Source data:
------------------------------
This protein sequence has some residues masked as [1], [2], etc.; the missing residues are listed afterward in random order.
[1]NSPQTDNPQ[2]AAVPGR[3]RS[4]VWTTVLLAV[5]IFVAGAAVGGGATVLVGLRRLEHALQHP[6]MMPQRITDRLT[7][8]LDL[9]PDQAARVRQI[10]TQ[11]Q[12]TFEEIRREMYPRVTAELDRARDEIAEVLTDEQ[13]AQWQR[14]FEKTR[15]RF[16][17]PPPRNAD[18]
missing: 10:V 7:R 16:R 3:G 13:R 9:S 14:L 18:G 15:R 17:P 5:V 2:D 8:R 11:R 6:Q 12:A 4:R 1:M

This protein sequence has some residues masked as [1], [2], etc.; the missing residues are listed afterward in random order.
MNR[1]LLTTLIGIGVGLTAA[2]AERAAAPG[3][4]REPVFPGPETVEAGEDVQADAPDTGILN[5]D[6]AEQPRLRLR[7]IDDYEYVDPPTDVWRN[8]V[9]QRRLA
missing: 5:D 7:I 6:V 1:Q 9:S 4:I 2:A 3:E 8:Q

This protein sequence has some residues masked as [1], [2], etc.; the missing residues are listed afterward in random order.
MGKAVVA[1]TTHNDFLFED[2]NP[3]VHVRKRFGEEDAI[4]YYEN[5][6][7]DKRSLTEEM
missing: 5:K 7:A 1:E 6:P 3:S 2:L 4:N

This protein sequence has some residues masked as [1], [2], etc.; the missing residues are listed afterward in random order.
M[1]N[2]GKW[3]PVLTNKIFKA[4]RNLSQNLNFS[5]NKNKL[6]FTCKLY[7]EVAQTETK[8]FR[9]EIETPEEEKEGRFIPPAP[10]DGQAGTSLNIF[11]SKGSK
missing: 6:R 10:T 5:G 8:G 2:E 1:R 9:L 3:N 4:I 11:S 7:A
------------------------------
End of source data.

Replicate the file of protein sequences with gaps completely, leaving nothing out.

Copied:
This protein sequence has some residues masked as [1], [2], etc.; the missing residues are listed afterward in random order.
[1]NSPQTDNPQ[2]AAVPGR[3]RS[4]VWTTVLLAV[5]IFVAGAAVGGGATVLVGLRRLEHALQHP[6]MMPQRITDRLT[7][8]LDL[9]PDQAARVRQI[10]TQ[11]Q[12]TFEEIRREMYPRVTAELDRARDEIAEVLTDEQ[13]AQWQR[14]FEKTR[15]RF[16][17]PPPRNAD[18]
missing: 10:V 7:R 16:R 3:G 13:R 9:S 14:L 18:G 15:R 17:P 5:V 2:D 8:R 11:R 6:Q 12:A 4:R 1:M

This protein sequence has some residues masked as [1], [2], etc.; the missing residues are listed afterward in random order.
MNR[1]LLTTLIGIGVGLTAA[2]AERAAAPG[3][4]REPVFPGPETVEAGEDVQADAPDTGILN[5]D[6]AEQPRLRLR[7]IDDYEYVDPPTDVWRN[8]V[9]QRRLA
missing: 5:D 7:I 6:V 1:Q 9:S 4:I 2:A 3:E 8:Q

This protein sequence has some residues masked as [1], [2], etc.; the missing residues are listed afterward in random order.
MGKAVVA[1]TTHNDFLFED[2]NP[3]VHVRKRFGEEDAI[4]YYEN[5][6][7]DKRSLTEEM
missing: 5:K 7:A 1:E 6:P 3:S 2:L 4:N

This protein sequence has some residues masked as [1], [2], etc.; the missing residues are listed afterward in random order.
M[1]N[2]GKW[3]PVLTNKIFKA[4]RNLSQNLNFS[5]NKNKL[6]FTCKLY[7]EVAQTETK[8]FR[9]EIETPEEEKEGRFIPPAP[10]DGQAGTSLNIF[11]SKGSK
missing: 6:R 10:T 5:G 8:G 2:E 1:R 9:L 3:N 4:I 11:S 7:A